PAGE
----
I love libraries.
I love Morecambe.
Therefore I love Morecambe library.
Built and opened in 1967, designed by the County Architect Roger Booth, who was also responsible for a whole host of buildings in Lancashire between 1962 and 1983.
Almost fifty years on, the building still speaks of modernity, optimism, light and learning. It’s well used and loved by the public and the charming and helpful staff – many thanks, for your time and assistance.
Application was made for listing, this was not accepted – there have been significant changes to both the external and internal structure over time.
The vertical, impressed cast concrete panels, shown above, have been replaced by brick.
The original suspended *bean can* lighting system has also been replaced. At night, I was told it was hard to navigate the building using the limited spot illumination, so a box of bike lights were kept and handed out, to permit the safe, well-lit passage of library users.
Concentric hexagonal rings of suspended strip lighting are now in place.
Sadly the vivarium, contained in a glassed link corridor, was short lived.
Archive photographs from Lancashire Lantern Images
The staff were more than happy to allow me take photographs, I was even afforded, at my own risk, to access the roof area through a very secret door!
I urge you to visit Morecambe and its charming library soon.
2 thoughts on “Library – Morecambe”
I am amazed Morecambe library is not listed. I was moved by your description of the modernity and optimism of the building. Exactly how I describe it to anyone interested in what I think is the ‘best building’ in ‘Lancaster City’ local authority area. It is obviously this, as well as one of the finest biildings in Lancashire. When I think of all the listed Victorian era erected Georgiana clogging up Lancaster and the focus on art deco in Morecambe it is wrong for this building to go unrecognised. The light in the space and the form alone should be enough. I’ve seen hacked apart gubbins being listed yet the structure and true form of the building is intact. The interior feels like it should have a Hepworth gracing it.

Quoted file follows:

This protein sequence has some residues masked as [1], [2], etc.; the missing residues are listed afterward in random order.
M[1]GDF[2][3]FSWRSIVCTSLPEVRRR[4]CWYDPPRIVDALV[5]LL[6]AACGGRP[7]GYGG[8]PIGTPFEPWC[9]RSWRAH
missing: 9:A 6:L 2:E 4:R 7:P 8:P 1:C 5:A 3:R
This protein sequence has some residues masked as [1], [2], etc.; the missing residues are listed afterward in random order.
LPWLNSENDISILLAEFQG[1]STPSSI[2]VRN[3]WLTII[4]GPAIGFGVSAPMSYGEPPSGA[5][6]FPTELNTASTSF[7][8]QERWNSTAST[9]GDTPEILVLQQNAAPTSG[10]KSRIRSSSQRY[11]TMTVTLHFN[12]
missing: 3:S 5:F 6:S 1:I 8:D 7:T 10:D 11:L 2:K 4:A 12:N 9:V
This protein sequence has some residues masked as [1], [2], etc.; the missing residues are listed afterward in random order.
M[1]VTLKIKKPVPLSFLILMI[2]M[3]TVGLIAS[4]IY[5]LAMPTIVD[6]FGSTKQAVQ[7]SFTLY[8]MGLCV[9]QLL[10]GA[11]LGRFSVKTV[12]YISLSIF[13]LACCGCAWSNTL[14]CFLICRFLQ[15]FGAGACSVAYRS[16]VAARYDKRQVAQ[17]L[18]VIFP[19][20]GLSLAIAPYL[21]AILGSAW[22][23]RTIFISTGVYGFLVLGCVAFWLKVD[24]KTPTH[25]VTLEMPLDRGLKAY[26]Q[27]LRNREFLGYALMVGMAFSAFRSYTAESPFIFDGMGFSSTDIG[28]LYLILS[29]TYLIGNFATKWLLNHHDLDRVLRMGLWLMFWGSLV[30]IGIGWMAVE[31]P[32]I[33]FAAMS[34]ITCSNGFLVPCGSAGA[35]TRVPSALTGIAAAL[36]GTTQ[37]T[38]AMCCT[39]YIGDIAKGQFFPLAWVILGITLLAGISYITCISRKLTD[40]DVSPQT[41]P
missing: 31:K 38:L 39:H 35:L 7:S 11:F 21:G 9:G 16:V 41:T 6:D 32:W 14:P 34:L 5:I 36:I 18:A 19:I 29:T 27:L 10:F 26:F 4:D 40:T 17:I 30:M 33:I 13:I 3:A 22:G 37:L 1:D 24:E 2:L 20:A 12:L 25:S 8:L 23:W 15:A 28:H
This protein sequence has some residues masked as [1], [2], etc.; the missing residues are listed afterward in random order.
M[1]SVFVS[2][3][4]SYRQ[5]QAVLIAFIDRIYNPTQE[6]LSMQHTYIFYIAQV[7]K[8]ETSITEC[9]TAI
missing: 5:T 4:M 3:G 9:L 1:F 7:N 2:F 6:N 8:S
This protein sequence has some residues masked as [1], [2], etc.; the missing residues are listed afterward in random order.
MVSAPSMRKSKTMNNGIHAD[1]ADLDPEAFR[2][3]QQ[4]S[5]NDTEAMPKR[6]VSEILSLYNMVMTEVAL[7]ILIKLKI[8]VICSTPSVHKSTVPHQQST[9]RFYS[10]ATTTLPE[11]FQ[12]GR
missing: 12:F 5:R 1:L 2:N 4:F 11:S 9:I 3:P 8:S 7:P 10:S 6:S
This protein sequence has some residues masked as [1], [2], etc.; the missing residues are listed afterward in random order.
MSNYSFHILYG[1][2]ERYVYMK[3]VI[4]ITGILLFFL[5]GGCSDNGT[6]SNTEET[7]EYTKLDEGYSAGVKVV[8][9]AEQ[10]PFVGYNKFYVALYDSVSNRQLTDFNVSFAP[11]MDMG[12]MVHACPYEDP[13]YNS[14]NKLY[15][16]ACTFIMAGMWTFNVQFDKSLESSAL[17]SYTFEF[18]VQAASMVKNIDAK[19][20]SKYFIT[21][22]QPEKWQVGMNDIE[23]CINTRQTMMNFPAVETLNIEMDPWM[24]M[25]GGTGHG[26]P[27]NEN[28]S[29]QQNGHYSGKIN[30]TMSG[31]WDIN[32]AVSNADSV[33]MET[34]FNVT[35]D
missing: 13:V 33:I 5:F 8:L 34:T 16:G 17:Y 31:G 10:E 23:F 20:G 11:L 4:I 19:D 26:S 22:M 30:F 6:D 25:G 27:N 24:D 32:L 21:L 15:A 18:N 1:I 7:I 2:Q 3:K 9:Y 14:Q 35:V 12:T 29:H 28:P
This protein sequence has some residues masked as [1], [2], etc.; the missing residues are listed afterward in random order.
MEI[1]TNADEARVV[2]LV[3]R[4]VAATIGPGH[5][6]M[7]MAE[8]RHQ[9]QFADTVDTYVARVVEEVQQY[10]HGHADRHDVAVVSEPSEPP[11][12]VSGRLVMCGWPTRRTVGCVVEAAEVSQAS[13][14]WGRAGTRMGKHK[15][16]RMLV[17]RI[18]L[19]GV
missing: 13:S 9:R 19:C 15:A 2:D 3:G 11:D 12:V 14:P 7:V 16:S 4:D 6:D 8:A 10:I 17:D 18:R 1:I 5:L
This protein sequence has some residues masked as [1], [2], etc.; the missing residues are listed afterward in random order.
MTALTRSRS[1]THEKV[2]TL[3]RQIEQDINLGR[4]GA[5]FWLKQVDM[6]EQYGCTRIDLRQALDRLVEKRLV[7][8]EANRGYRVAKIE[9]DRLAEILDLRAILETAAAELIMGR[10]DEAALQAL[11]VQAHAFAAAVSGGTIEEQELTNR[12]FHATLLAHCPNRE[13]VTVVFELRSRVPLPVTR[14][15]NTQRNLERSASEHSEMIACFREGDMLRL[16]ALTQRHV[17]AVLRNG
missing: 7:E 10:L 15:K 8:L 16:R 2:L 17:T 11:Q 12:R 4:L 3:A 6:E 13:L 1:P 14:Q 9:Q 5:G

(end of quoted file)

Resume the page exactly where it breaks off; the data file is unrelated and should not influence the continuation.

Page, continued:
There’s some awful listed pastiche and baronial rubbish protected around Lancaster and Morecambe. Why this fabulous modern space can’t be recognised is a mystery. Shall we have another shot at listing? I’m up for it.
I think that it should be listed and protected to keep it in use – on the day of my last visit it was as always busy providing a multiple of uses for a variety of folks. Happy to help – Steve.